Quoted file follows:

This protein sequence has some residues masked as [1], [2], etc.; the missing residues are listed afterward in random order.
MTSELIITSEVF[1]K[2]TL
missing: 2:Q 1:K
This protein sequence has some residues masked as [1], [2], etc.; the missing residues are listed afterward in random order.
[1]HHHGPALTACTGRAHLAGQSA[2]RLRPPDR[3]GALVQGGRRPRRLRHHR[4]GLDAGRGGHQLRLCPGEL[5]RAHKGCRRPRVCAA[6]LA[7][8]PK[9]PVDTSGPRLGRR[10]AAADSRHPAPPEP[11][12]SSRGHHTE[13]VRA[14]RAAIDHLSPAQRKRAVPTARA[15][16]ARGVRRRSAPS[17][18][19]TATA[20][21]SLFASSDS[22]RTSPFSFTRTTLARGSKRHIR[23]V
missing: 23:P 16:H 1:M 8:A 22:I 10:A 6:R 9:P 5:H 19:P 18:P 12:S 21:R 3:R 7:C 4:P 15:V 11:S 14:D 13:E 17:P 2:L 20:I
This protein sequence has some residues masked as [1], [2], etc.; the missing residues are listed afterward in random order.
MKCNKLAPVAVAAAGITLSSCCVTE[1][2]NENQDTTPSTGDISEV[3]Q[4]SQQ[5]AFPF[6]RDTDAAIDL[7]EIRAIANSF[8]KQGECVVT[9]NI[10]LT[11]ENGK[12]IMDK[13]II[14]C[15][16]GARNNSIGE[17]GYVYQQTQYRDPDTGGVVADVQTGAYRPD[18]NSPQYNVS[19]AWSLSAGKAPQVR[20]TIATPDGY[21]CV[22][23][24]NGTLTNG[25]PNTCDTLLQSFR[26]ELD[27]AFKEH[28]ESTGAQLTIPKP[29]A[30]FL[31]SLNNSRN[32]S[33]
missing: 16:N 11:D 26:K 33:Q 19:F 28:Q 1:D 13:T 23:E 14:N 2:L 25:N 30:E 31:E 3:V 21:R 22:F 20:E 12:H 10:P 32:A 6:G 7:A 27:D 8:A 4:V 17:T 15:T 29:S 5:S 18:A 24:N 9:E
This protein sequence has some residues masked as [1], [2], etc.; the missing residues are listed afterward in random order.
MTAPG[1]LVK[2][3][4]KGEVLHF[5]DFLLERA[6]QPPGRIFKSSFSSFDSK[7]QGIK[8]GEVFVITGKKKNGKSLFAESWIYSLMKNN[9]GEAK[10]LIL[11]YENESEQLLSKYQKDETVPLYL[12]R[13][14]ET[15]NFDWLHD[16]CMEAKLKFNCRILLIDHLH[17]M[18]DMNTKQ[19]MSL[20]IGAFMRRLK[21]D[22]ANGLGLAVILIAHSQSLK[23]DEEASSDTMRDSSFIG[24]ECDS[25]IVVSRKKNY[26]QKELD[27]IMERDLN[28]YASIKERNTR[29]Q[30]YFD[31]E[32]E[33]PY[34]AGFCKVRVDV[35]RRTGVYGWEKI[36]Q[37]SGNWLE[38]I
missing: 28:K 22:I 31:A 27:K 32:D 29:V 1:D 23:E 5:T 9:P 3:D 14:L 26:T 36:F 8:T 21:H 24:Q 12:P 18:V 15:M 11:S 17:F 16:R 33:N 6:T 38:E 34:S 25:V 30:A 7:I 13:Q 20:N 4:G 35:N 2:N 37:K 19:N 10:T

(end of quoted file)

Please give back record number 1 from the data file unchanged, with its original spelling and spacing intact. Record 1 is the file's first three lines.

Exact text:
This protein sequence has some residues masked as [1], [2], etc.; the missing residues are listed afterward in random order.
MTSELIITSEVF[1]K[2]TL
missing: 2:Q 1:K